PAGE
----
An ecologist and field biologist who was in graduate school at UC Berkeley was found dead last week in the Mexican state of Sonora, killed in his car in what sounds like a cartel-style hit while he was out collecting plants.
Gabriel Trujillo, 31, was found dead on June 22, sitting in his SUV, after he had gone out on a plant-collecting day trip in a remote part of Sonora. As the Associated Press reports, Trujillo was studying a flowering shrub called the common buttonbush, and he was interested in how it thrived in so many varied habitats across North America.
The last anyone heard from Trujillo, he had spoken to his fiancée, Roxanne Cruz-de Hoyos, on the morning of June 19. He had driven into Mexico from Arizona two days earlier, crossing at Nogales, and he was staying in an Airbnb while he did his field work. As Cruz-de Hoyos tells the AP, she was undergoing fertility treatment and the couple was going to try to start a family — and this was to be Trujillo's last trek before they got married and started trying to get pregnant.
Cruz-de Hoyos says that she immediately flew down to Mexico after she couldn't get ahold of Trujillo — they normally would talk multiple times in a day — and when his Airbnb hosts said his belongings were still at the place but he had not returned.
On June 22, Trujillo's body was found 62 miles from the Airbnb. Mexican authorities have not revealed anything about a cause of death, nor have they called this a murder, the AP reports. The NY Post, however, refers to his "bullet-ridden body" being found.
"Evidently he was in the wrong place," said his father, Anthony Trujillo, speaking to the AP. The elder Trujillo also flew down to Mexico after his son's body was discovered, and on Thursday he was flying back to Michigan with his ashes.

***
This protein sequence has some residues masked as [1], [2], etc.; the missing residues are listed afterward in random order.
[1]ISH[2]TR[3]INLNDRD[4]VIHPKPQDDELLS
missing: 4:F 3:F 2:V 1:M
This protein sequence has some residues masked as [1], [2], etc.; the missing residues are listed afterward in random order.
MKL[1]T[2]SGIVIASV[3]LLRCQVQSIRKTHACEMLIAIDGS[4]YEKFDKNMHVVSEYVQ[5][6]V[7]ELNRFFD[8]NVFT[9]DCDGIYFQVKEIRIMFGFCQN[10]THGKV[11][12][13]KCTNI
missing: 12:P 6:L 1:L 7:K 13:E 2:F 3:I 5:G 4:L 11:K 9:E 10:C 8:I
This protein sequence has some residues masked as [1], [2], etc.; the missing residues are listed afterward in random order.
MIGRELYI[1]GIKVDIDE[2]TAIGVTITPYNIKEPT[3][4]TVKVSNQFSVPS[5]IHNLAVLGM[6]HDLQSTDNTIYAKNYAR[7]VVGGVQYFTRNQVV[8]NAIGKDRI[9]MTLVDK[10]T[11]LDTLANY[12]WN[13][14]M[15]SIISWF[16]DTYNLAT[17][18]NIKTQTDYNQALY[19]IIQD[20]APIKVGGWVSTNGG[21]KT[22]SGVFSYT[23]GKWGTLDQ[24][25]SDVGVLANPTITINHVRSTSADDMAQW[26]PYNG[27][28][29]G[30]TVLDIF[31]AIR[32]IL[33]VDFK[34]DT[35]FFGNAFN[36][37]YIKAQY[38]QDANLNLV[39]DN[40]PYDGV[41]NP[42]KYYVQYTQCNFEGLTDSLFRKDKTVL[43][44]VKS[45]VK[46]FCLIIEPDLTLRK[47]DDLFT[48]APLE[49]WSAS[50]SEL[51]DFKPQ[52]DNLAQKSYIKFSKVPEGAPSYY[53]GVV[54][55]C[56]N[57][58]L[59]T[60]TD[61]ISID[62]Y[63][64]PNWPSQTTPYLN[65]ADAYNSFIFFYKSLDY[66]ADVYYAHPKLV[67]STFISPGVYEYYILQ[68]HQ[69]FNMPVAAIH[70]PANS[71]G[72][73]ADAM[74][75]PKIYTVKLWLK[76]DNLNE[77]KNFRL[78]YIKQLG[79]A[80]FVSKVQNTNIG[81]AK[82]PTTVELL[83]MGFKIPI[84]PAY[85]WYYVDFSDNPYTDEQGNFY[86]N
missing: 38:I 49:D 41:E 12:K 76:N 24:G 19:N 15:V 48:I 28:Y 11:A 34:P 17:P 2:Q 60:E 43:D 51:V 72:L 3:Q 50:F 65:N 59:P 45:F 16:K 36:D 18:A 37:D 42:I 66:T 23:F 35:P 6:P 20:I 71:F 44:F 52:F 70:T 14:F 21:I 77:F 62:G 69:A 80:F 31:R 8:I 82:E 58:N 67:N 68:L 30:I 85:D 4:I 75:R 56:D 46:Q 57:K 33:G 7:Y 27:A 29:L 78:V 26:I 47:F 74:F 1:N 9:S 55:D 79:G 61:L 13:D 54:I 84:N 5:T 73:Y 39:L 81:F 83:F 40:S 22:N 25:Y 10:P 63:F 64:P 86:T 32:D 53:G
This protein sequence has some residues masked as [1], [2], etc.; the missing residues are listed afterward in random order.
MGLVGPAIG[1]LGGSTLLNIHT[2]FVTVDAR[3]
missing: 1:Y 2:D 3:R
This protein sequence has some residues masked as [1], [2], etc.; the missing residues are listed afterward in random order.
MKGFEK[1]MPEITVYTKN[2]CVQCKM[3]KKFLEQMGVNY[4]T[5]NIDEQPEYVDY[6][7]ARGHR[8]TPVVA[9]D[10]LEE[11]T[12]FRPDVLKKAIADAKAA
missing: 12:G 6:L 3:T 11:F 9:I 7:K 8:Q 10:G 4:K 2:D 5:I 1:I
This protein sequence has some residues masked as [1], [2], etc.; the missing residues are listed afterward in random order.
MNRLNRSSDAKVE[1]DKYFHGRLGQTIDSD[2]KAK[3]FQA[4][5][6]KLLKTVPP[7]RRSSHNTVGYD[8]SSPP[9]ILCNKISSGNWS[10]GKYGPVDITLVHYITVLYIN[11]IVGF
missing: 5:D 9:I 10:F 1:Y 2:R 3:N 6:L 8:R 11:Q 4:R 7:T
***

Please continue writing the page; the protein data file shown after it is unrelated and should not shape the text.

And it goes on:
On a GoFundMe page to raise funds for his funeral services, Cruz-de Hoyos writes, "Gabriel was and is beyond what words can express. He was brilliant, genuine, talented, adventurous, brave, generous, and above all unfailingly kind and loving to everyone. He was a son, brother, cherished family member, fiancé, and friend. He was a deeply spiritual Danzante and was reconnecting to his Indigenous Opata and Nahua ancestry."
She also shared that there would be an upcoming Danza Azteca ceremony in the Bay Area to celebrate his life, which "Gabriel would have wanted deeply." Another funeral is being held in Michigan next week.
UC Berkeley's Department of Integrative Biology issued a statement saying, "Gabe was a passionate ecologist, field biologist, and advocate for diverse voices in science. We all face a world that is less bright for this loss."
Cartel violence is fairly rampant in Sonora, and a war is raging between two of the cartels over the fentanyl and meth trade there. As InSight Crime reported in March, the Caborca Cartel and the Chapitos have been engaged in bloody confrontations along drug routes into Arizona, and seven people were killed in one such confrontation on March 20.
29 people were killed in a bloody battle between a cartel and the military in January in Culiacán, in the state of Sinaloa, which borders Sonora to the south.
Civilians are sometimes victims as well, as the AP notes. Nine U.S. citizens — three women and six children — were killed in an ambush attack in November 2019 in Sonora. The women were later identified as being part of a polygamist Mormon sect that was living in Mexico at the time.
Top image via AskaCABotanist/Twitter